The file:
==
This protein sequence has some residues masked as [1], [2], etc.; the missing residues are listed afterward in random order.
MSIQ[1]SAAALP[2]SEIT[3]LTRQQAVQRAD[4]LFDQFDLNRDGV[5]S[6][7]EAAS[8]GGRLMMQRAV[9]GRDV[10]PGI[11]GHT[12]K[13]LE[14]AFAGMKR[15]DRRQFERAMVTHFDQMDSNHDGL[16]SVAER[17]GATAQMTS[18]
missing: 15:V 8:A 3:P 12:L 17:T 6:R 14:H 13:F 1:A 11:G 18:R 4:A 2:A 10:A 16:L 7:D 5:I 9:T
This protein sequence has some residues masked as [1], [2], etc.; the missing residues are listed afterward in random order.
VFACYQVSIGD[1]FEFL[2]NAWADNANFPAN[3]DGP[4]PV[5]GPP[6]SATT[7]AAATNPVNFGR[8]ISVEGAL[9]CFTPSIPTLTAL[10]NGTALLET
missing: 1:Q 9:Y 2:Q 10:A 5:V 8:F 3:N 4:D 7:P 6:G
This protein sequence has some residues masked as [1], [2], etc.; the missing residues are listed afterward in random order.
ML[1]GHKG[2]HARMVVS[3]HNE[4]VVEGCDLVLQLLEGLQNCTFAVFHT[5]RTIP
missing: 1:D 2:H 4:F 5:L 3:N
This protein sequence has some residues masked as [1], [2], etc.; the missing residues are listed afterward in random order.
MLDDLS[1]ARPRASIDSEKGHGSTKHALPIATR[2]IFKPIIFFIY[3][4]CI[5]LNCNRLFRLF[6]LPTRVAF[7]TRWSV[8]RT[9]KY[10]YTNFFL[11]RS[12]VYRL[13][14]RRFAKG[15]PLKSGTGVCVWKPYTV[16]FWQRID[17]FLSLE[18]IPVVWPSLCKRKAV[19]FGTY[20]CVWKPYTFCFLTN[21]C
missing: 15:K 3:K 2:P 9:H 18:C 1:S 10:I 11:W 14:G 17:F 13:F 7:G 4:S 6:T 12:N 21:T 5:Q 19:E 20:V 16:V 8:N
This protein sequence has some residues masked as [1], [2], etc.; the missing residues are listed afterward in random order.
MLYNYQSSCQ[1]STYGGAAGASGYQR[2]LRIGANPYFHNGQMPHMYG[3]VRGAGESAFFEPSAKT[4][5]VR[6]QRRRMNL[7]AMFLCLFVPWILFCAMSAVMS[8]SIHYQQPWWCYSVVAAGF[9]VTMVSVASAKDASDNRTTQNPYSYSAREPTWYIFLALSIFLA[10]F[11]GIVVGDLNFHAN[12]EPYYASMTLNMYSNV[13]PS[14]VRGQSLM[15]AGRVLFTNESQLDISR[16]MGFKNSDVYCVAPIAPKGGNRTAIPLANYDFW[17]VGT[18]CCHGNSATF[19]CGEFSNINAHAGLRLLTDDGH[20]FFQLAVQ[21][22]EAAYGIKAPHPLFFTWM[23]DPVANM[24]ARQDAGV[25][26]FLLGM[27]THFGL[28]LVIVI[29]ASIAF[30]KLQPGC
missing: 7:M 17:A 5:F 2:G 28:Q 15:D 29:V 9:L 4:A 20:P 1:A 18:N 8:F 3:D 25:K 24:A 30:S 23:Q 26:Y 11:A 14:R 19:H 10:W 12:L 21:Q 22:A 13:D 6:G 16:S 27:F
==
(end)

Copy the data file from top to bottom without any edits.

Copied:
This protein sequence has some residues masked as [1], [2], etc.; the missing residues are listed afterward in random order.
MSIQ[1]SAAALP[2]SEIT[3]LTRQQAVQRAD[4]LFDQFDLNRDGV[5]S[6][7]EAAS[8]GGRLMMQRAV[9]GRDV[10]PGI[11]GHT[12]K[13]LE[14]AFAGMKR[15]DRRQFERAMVTHFDQMDSNHDGL[16]SVAER[17]GATAQMTS[18]
missing: 15:V 8:A 3:P 12:L 17:T 6:R 14:H 13:F 1:A 11:G 18:R 4:A 2:A 10:A 16:L 7:D 5:I 9:T
This protein sequence has some residues masked as [1], [2], etc.; the missing residues are listed afterward in random order.
VFACYQVSIGD[1]FEFL[2]NAWADNANFPAN[3]DGP[4]PV[5]GPP[6]SATT[7]AAATNPVNFGR[8]ISVEGAL[9]CFTPSIPTLTAL[10]NGTALLET
missing: 1:Q 9:Y 2:Q 10:A 5:V 8:F 3:N 4:D 7:P 6:G
This protein sequence has some residues masked as [1], [2], etc.; the missing residues are listed afterward in random order.
ML[1]GHKG[2]HARMVVS[3]HNE[4]VVEGCDLVLQLLEGLQNCTFAVFHT[5]RTIP
missing: 1:D 2:H 4:F 5:L 3:N
This protein sequence has some residues masked as [1], [2], etc.; the missing residues are listed afterward in random order.
MLDDLS[1]ARPRASIDSEKGHGSTKHALPIATR[2]IFKPIIFFIY[3][4]CI[5]LNCNRLFRLF[6]LPTRVAF[7]TRWSV[8]RT[9]KY[10]YTNFFL[11]RS[12]VYRL[13][14]RRFAKG[15]PLKSGTGVCVWKPYTV[16]FWQRID[17]FLSLE[18]IPVVWPSLCKRKAV[19]FGTY[20]CVWKPYTFCFLTN[21]C
missing: 15:K 3:K 2:P 9:H 18:C 1:S 10:I 11:W 14:G 17:F 13:F 7:G 4:S 6:T 12:N 21:T 5:Q 19:E 20:V 16:V 8:N
This protein sequence has some residues masked as [1], [2], etc.; the missing residues are listed afterward in random order.
MLYNYQSSCQ[1]STYGGAAGASGYQR[2]LRIGANPYFHNGQMPHMYG[3]VRGAGESAFFEPSAKT[4][5]VR[6]QRRRMNL[7]AMFLCLFVPWILFCAMSAVMS[8]SIHYQQPWWCYSVVAAGF[9]VTMVSVASAKDASDNRTTQNPYSYSAREPTWYIFLALSIFLA[10]F[11]GIVVGDLNFHAN[12]EPYYASMTLNMYSNV[13]PS[14]VRGQSLM[15]AGRVLFTNESQLDISR[16]MGFKNSDVYCVAPIAPKGGNRTAIPLANYDFW[17]VGT[18]CCHGNSATF[19]CGEFSNINAHAGLRLLTDDGH[20]FFQLAVQ[21][22]EAAYGIKAPHPLFFTWM[23]DPVANM[24]ARQDAGV[25][26]FLLGM[27]THFGL[28]LVIVI[29]ASIAF[30]KLQPGC
missing: 7:M 17:A 5:F 2:G 28:Q 15:D 29:V 9:L 4:A 20:P 1:A 18:N 8:F 3:D 25:K 24:A 30:S 23:Q 26:Y 11:A 14:R 19:H 10:W 12:L 21:Q 22:A 13:D 6:G 16:S 27:F